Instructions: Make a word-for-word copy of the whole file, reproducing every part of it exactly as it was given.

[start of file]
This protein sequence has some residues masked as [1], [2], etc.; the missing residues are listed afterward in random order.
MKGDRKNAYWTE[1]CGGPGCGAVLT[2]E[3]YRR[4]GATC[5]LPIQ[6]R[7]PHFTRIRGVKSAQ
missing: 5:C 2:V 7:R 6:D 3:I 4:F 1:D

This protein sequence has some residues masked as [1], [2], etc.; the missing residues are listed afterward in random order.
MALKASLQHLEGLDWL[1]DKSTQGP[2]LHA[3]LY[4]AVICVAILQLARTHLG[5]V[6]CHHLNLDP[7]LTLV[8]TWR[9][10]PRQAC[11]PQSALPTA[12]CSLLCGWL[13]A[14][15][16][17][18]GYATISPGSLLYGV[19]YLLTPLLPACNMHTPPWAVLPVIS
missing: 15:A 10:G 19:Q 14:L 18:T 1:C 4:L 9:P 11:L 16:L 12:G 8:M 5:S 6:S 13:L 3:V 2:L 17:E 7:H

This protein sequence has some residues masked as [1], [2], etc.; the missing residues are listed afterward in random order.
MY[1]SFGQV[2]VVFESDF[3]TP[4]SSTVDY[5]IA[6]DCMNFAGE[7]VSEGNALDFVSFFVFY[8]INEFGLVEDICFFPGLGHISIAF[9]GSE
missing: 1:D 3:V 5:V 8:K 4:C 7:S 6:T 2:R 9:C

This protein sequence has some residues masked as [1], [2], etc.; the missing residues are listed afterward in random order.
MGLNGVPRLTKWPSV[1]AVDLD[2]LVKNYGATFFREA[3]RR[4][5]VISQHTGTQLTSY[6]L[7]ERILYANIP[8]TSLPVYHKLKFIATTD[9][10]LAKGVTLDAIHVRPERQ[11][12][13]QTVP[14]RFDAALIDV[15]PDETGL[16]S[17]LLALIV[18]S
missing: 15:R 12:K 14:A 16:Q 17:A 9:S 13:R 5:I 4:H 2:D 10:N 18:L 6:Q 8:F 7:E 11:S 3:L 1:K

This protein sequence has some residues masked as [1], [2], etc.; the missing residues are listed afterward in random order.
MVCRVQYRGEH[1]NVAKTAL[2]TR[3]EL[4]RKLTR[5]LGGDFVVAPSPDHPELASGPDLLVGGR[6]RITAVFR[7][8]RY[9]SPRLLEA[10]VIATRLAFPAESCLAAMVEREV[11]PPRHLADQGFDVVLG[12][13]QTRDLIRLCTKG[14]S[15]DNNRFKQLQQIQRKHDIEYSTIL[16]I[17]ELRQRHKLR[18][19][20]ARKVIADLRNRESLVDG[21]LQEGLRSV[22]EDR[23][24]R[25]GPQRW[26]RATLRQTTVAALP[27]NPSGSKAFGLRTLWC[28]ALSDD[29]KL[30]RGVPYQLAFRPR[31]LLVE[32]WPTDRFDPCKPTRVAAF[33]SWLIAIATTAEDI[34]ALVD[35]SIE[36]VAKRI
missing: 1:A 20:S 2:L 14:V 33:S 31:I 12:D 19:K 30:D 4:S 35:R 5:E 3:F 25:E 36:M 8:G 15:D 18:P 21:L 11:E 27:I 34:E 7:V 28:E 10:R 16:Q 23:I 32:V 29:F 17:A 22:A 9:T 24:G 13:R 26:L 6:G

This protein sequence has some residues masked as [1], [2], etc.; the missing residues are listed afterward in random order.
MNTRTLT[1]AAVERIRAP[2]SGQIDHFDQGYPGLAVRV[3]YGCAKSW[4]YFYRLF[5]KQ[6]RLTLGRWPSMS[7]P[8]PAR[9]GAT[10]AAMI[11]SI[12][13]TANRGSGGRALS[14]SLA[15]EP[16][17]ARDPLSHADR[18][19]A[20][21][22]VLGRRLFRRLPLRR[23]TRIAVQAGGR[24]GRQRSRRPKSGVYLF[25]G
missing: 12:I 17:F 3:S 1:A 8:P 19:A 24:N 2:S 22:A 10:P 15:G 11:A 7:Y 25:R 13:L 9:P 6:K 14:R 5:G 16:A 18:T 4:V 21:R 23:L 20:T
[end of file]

This protein sequence has some residues masked as [1], [2], etc.; the missing residues are listed afterward in random order.
MKGDRKNAYWTE[1]CGGPGCGAVLT[2]E[3]YRR[4]GATC[5]LPIQ[6]R[7]PHFTRIRGVKSAQ
missing: 5:C 2:V 7:R 6:D 3:I 4:F 1:D

This protein sequence has some residues masked as [1], [2], etc.; the missing residues are listed afterward in random order.
MALKASLQHLEGLDWL[1]DKSTQGP[2]LHA[3]LY[4]AVICVAILQLARTHLG[5]V[6]CHHLNLDP[7]LTLV[8]TWR[9][10]PRQAC[11]PQSALPTA[12]CSLLCGWL[13]A[14][15][16][17][18]GYATISPGSLLYGV[19]YLLTPLLPACNMHTPPWAVLPVIS
missing: 15:A 10:G 19:Q 14:L 18:T 1:C 4:L 9:P 11:L 16:L 12:G 8:M 5:S 6:S 13:L 3:V 2:L 17:E 7:H

This protein sequence has some residues masked as [1], [2], etc.; the missing residues are listed afterward in random order.
MY[1]SFGQV[2]VVFESDF[3]TP[4]SSTVDY[5]IA[6]DCMNFAGE[7]VSEGNALDFVSFFVFY[8]INEFGLVEDICFFPGLGHISIAF[9]GSE
missing: 1:D 3:V 5:V 8:K 4:C 7:S 6:T 2:R 9:C

This protein sequence has some residues masked as [1], [2], etc.; the missing residues are listed afterward in random order.
MGLNGVPRLTKWPSV[1]AVDLD[2]LVKNYGATFFREA[3]RR[4][5]VISQHTGTQLTSY[6]L[7]ERILYANIP[8]TSLPVYHKLKFIATTD[9][10]LAKGVTLDAIHVRPERQ[11][12][13]QTVP[14]RFDAALIDV[15]PDETGL[16]S[17]LLALIV[18]S
missing: 15:R 12:K 14:A 16:Q 17:A 9:S 13:R 5:I 4:H 2:D 10:N 18:L 6:Q 8:F 7:E 11:S 3:L 1:K

This protein sequence has some residues masked as [1], [2], etc.; the missing residues are listed afterward in random order.
MVCRVQYRGEH[1]NVAKTAL[2]TR[3]EL[4]RKLTR[5]LGGDFVVAPSPDHPELASGPDLLVGGR[6]RITAVFR[7][8]RY[9]SPRLLEA[10]VIATRLAFPAESCLAAMVEREV[11]PPRHLADQGFDVVLG[12][13]QTRDLIRLCTKG[14]S[15]DNNRFKQLQQIQRKHDIEYSTIL[16]I[17]ELRQRHKLR[18][19][20]ARKVIADLRNRESLVDG[21]LQEGLRSV[22]EDR[23][24]R[25]GPQRW[26]RATLRQTTVAALP[27]NPSGSKAFGLRTLWC[28]ALSDD[29]KL[30]RGVPYQLAFRPR[31]LLVE[32]WPTDRFDPCKPTRVAAF[33]SWLIAIATTAEDI[34]ALVD[35]SIE[36]VAKRI
missing: 1:A 20:S 2:L 14:V 33:S 31:I 12:D 19:K 30:D 4:S 35:R 5:E 3:F 25:E 36:M 8:G 15:D 18:P 21:L 11:E 27:I 34:E 7:V 28:E 10:R 16:Q 23:I 32:V 29:F 17:A 22:A 9:T 24:G 13:R 26:L 6:G

This protein sequence has some residues masked as [1], [2], etc.; the missing residues are listed afterward in random order.
MNTRTLT[1]AAVERIRAP[2]SGQIDHFDQGYPGLAVRV[3]YGCAKSW[4]YFYRLF[5]KQ[6]RLTLGRWPSMS[7]P[8]PAR[9]GAT[10]AAMI[11]SI[12][13]TANRGSGGRALS[14]SLA[15]EP[16][17]ARDPLSHADR[18][19]A[20][21][22]VLGRRLFRRLPLRR[23]TRIAVQAGGR[24]GRQRSRRPKSGVYLF[25]G
missing: 12:I 17:F 3:S 1:A 8:P 19:A 24:N 2:S 22:A 10:P 15:G 11:A 7:Y 25:R 13:L 9:P 6:K 14:R 5:G 16:A 18:T 4:V 21:R 23:L 20:T